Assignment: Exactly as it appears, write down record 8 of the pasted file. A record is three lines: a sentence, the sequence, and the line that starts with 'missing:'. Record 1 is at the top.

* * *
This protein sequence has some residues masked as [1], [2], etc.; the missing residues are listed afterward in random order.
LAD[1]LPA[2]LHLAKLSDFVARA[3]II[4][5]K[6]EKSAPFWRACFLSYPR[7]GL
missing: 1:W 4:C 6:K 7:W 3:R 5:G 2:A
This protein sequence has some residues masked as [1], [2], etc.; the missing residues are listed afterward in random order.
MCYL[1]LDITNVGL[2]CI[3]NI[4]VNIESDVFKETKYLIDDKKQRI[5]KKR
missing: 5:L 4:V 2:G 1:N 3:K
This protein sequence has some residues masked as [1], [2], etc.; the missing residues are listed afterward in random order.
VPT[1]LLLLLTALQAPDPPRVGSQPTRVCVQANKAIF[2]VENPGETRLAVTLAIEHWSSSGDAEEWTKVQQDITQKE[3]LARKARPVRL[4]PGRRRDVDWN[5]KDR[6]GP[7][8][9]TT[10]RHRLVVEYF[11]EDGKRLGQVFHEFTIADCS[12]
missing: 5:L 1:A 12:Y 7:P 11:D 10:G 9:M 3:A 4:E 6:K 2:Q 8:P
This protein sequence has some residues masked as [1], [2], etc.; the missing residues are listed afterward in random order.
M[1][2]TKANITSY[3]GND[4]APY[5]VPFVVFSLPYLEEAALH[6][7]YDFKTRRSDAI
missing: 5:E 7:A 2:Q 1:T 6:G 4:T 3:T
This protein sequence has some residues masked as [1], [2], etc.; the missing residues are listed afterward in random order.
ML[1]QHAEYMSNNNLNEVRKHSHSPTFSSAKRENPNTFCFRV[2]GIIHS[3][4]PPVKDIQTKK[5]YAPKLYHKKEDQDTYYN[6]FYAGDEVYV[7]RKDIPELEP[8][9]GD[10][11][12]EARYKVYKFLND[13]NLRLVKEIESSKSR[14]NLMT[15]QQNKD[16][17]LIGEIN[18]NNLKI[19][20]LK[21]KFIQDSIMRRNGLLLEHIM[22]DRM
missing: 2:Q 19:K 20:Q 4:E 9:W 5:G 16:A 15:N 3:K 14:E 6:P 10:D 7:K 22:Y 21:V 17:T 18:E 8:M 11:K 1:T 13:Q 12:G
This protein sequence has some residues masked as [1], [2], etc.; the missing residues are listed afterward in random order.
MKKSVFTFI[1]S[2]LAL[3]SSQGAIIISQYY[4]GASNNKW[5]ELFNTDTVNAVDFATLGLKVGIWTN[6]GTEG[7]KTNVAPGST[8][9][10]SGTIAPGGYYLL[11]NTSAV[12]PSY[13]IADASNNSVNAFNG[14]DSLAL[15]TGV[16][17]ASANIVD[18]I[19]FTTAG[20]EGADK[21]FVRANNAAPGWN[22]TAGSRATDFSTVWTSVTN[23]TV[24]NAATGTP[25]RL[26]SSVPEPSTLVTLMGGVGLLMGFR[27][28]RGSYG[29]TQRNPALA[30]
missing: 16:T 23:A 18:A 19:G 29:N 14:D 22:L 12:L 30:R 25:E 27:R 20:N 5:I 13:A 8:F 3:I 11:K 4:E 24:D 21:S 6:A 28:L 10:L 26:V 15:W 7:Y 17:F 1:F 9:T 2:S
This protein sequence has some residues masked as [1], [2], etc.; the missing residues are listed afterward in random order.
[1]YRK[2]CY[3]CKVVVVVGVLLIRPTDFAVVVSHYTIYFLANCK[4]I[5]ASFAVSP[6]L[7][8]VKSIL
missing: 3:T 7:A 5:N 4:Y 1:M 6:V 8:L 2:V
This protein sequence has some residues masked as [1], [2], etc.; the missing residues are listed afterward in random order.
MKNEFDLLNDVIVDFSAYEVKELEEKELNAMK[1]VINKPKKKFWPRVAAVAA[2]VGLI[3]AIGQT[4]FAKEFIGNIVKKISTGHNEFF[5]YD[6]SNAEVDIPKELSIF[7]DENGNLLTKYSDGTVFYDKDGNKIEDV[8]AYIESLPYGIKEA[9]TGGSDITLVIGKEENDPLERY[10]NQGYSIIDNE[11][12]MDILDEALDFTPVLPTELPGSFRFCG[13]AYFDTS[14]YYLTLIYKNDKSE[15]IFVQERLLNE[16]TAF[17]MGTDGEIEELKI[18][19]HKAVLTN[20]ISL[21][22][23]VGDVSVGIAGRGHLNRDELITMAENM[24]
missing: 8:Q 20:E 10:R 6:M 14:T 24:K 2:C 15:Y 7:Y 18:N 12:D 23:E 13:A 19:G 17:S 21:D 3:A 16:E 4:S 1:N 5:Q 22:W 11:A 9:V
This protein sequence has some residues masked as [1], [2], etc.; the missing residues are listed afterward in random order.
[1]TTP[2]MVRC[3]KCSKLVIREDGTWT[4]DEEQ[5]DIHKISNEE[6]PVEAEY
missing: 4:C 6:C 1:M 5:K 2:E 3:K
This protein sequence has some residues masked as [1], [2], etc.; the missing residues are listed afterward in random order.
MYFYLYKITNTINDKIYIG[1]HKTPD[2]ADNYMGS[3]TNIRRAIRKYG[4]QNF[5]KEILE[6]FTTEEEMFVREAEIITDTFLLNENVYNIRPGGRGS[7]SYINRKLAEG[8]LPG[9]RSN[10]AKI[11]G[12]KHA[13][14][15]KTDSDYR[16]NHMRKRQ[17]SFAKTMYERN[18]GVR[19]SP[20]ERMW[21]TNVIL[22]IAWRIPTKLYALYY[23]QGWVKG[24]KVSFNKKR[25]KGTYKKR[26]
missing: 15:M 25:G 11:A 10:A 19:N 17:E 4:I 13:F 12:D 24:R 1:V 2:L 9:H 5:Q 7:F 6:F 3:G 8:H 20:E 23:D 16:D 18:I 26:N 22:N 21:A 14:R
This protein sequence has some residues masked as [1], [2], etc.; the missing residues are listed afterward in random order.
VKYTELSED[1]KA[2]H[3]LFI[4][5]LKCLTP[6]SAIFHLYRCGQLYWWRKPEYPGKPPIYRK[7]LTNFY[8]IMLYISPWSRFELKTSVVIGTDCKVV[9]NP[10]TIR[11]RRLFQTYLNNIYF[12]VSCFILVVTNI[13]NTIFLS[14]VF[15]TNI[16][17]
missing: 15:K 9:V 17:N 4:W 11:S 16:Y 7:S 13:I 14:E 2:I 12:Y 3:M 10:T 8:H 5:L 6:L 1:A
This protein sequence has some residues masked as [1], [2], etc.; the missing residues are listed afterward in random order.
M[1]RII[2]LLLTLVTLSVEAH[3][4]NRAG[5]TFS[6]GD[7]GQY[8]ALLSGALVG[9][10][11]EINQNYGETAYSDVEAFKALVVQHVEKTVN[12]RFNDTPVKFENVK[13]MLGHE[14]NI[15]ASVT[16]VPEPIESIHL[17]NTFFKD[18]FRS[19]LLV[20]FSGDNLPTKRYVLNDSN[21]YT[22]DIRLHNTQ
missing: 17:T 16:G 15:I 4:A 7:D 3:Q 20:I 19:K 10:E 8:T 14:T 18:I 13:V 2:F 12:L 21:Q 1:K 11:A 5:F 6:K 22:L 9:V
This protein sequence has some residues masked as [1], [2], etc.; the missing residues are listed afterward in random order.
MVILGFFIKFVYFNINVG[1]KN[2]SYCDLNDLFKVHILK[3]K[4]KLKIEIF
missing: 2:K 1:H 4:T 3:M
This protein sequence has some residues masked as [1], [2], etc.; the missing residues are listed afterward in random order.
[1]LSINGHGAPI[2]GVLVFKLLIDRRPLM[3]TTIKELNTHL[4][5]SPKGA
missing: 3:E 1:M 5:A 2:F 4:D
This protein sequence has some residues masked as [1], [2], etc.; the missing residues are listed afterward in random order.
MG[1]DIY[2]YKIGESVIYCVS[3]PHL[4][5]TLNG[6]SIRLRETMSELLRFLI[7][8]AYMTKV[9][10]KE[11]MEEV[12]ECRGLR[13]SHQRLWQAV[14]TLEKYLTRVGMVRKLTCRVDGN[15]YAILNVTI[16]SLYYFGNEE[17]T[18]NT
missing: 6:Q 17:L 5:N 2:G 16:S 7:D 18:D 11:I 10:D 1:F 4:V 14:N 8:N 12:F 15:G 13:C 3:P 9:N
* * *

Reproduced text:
This protein sequence has some residues masked as [1], [2], etc.; the missing residues are listed afterward in random order.
MKNEFDLLNDVIVDFSAYEVKELEEKELNAMK[1]VINKPKKKFWPRVAAVAA[2]VGLI[3]AIGQT[4]FAKEFIGNIVKKISTGHNEFF[5]YD[6]SNAEVDIPKELSIF[7]DENGNLLTKYSDGTVFYDKDGNKIEDV[8]AYIESLPYGIKEA[9]TGGSDITLVIGKEENDPLERY[10]NQGYSIIDNE[11][12]MDILDEALDFTPVLPTELPGSFRFCG[13]AYFDTS[14]YYLTLIYKNDKSE[15]IFVQERLLNE[16]TAF[17]MGTDGEIEELKI[18][19]HKAVLTN[20]ISL[21][22][23]VGDVSVGIAGRGHLNRDELITMAENM[24]
missing: 8:Q 20:E 10:R 6:M 14:T 24:K 2:C 15:Y 7:Y 18:N 12:D 23:E 13:A 19:G 17:S 21:D 3:A 16:E 4:S 1:N 5:Q 22:W 11:A 9:V